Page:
Kahala Kai formally objected to the election on March 9, 1983. Because Kahala Kai failed to timely submit evidence in support of its objections, the Regional Director certified the Union on April 6, 1983. Kahala Kai requested review of that decision. The NLRB remanded to the Regional Director. The Regional Director on July 12, 1983, issued a second supplemental report granting a hearing to be held August 11, 1983. The hearing officer reported that the employer's objections to the election had no merit. Kahala Kai again appealed the hearing officer's report. The NLRB affirmed the decision of the hearing officer on April 3, 1984
Kahala Kai made three objections:
The Union, by and through its agents, and through parties affiliated, sponsored and embraced by the Union, engaged in, and improperly condoned impermissible supervisory sponsorship and electioneering, and through these and other violations of the Act, and conduct in violation of established NLRB election conduct precedent, coerced and restrained employees in the exercise of their rights guaranteed under the Act, which acts and misconduct irreparably destroyed the laboratory conditions requisite to, and necessary for, the occurrence of a free expression of employee sentiment
During the laboratory period, the Petitioner, through its agents, intimidated employees into supporting Petitioner
By these and other acts and conduct, Petitioner intimidated, restrained, and coerced the employees in the exercise of their rights guaranteed under Section 7 of the Act
For the reasons noted, the hearing officer overruled objection No. 1. Because no evidence was submitted in support of objections Nos. 2 and 3, the hearing officer recommended they be summarily overruled.
Because an election certification does not constitute a final order, but an order to bargain following an unfair labor practice proceeding does, Kahala Kai refused to bargain in order to obtain review of these issues by this court. Kahala Kai properly preserved its objection in both the certification and unfair labor practice proceedings. See NLRB v. Belcor, Inc., 652 F.2d 856, 858 (9th Cir. 1981)
The NLRB urges that Kahala Kai failed to raise its objection to Young's status below, and, thus, did not preserve its objection for review by this court. See NLRB v. Best Products Co., Inc., 765 F.2d at 909. However, the NLRB granted summary judgment against Kahala Kai, because it simply "reiterated" its objections. In its prior decision, the NLRB discussed Young's supervisory status even though Kahala Kai merely objected to supervisory involvement. Thus, it appears Kahala Kai adequately preserved its objection to Young's status
We note also that Clyde Young voted in the election unchallenged
The NLRB, adopting the Ideal Electric rule, contends that pre-petition involvement must not be considered in determining whether supervisory involvement tainted the election. (See Ideal Electric and Manufacturing Co., 134 NLRB 1275, 1277-78 (1961)). This court, however, has taken into consideration such pre-petition activity. It has refused to mechanically apply such a rule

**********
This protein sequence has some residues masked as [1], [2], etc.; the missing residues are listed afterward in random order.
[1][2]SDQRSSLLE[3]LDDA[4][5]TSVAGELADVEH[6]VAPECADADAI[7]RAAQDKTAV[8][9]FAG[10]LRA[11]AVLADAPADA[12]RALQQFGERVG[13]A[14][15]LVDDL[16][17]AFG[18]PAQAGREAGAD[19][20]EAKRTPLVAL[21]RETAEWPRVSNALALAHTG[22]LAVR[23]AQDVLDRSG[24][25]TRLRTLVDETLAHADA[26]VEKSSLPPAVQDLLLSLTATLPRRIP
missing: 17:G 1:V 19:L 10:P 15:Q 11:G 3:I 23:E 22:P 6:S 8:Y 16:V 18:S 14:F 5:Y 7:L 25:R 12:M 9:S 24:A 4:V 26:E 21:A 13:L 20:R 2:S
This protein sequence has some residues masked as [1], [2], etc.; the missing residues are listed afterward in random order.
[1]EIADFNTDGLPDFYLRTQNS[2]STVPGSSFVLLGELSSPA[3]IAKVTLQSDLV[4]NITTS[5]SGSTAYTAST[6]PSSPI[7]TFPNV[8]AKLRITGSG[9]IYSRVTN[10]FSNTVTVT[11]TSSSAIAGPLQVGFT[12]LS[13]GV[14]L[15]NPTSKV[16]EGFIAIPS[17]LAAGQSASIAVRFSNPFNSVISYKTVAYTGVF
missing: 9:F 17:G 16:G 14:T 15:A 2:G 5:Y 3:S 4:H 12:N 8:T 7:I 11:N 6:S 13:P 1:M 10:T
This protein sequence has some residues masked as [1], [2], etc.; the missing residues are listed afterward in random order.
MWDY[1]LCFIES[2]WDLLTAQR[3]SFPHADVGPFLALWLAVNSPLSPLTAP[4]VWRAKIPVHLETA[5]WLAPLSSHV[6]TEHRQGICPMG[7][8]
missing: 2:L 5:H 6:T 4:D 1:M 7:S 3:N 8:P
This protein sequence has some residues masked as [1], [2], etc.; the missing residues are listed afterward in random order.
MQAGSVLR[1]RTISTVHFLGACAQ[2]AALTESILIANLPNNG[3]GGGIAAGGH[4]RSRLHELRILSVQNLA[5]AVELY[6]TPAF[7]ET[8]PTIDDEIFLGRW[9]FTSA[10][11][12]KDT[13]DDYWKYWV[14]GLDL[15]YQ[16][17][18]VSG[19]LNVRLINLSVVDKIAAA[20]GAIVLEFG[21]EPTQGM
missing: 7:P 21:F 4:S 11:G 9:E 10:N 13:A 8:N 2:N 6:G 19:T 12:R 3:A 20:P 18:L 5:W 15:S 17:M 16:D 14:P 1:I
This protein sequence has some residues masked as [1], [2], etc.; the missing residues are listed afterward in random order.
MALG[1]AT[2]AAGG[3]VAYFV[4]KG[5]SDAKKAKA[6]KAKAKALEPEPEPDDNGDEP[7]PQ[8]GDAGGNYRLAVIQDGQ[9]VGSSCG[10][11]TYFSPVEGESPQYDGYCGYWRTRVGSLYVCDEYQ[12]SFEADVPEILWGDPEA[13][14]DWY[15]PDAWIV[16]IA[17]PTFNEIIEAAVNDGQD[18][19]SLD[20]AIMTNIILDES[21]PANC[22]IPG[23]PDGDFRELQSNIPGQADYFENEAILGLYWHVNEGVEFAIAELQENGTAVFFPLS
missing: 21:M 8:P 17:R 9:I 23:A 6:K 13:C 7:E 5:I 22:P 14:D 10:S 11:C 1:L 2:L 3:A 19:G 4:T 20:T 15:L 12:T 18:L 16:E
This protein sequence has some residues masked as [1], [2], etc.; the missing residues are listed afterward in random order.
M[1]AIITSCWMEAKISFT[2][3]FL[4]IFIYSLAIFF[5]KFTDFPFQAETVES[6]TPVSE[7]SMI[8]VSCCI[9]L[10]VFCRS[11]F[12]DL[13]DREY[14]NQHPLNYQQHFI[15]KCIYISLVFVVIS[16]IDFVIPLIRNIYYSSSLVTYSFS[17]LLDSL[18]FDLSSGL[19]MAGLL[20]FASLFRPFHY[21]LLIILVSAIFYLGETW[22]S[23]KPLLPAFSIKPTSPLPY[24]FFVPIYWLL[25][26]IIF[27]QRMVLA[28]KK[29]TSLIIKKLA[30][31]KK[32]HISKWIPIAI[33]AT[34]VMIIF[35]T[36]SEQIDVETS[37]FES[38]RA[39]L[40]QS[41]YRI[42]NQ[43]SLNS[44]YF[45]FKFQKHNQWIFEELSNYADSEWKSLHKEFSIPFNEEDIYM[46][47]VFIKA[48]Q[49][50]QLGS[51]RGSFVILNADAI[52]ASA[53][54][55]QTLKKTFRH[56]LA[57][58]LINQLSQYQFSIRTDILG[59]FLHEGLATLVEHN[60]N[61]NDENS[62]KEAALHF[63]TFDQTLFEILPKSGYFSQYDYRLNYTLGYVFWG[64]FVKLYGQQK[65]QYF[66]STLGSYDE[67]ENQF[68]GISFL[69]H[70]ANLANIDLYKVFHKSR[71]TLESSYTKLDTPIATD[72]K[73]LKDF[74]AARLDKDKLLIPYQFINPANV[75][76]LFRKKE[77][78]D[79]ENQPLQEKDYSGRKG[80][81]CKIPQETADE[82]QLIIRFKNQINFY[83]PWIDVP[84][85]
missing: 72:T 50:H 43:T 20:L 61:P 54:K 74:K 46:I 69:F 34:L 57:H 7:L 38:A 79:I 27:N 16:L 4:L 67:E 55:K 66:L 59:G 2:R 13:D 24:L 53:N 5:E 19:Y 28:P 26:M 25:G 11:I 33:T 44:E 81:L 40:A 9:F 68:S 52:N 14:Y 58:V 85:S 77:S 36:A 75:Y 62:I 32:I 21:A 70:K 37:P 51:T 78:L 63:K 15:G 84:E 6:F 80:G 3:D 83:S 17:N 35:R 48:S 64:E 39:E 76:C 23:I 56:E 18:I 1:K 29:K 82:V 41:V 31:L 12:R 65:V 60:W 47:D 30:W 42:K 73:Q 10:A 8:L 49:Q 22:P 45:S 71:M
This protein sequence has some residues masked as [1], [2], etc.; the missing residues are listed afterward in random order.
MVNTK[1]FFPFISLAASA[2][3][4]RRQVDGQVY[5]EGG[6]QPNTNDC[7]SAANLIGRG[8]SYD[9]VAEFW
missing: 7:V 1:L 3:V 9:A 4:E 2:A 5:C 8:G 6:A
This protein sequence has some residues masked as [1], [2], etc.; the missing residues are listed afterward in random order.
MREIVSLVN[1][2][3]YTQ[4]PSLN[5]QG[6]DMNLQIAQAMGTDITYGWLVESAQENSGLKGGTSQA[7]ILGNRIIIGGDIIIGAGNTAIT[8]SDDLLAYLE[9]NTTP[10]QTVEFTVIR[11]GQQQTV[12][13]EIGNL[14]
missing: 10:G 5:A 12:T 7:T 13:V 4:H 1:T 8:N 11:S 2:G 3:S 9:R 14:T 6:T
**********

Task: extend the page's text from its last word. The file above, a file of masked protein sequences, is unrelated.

Ideal Electric makes clear that the rule is simply an evidentiary device calculated to render irrelevant upon a post election contest, conduct "too remote" to have interfered with the employees' exercise of free choice....
NLRB v. R. Dakin and Co., 477 F.2d 492, 494 (9th Cir. 1973). See also Catholic Medical Center of Brooklyn and Queens, Inc. v. NLRB, 589 F.2d 1166, 1173 (1978), appeal on remand, 620 F.2d 20 (2nd Cir. 1980). Cf. Global Marine, 528 F.2d at 94-95 (reviewed whether signing of authorization cards and attendance at union meeting invalidated union selection process). In the instant case the head printers' conduct began prior to the filing of the petition and lasted up until the election. Continuous involvement, such as here, is not "too remote" to be considered.
In ITT Lighting, the court noted that "51 employees could possibly have been influenced by the pro-union activity of five of the groupleaders" and that a switch of only 12 votes could have changed the result of the election. The court continued:
Thus, we cannot say that the election was held in an atmosphere " 'free not only from interference, restraint or coercion violative of the Act, but also from other elements which prevent or impede a reasoned choice.' " ITT Lighting Fixtures, 658 F.2d at 936, quoting Sewell Manufacturing Company, 138 N.L.R.B. 66, 70 (1962).
712 F.2d at 45. The same is true here. Twenty-six ballots were cast, and five supervisors engaged in extensive pro-union activities.
We find this case factually distinguishable from most of the cases cited by the NLRB. In those cases the ratio of supervisors to employees was much lower and the supervisors' "pro-union" activity less pervasive, consisting of attending union meetings, passing out authorization cards, and expressing personal support for the union. See, e.g., Wright Memorial Hospital, 771 F.2d at 405-06 (three charge nurses and 147 employees); Worley Mills, Inc., 685 F.2d at 364 (three supervisors and 51 employees); Klingler Electric Corp., 656 F.2d at 86 (Union won by a margin of 32 to 15, excluding votes of nine "headpersons"). The head printers here went beyond the conduct of the supervisors in these cases. In addition to other conduct, the head printers engaged in continuous conversations with employees up until the time of the election and predicted unfavorable consequences if the employees failed to vote for the Union. The five head printers exerted considerable influence over the 26 potential bargaining unit employees, thus destroying the necessary "laboratory" conditions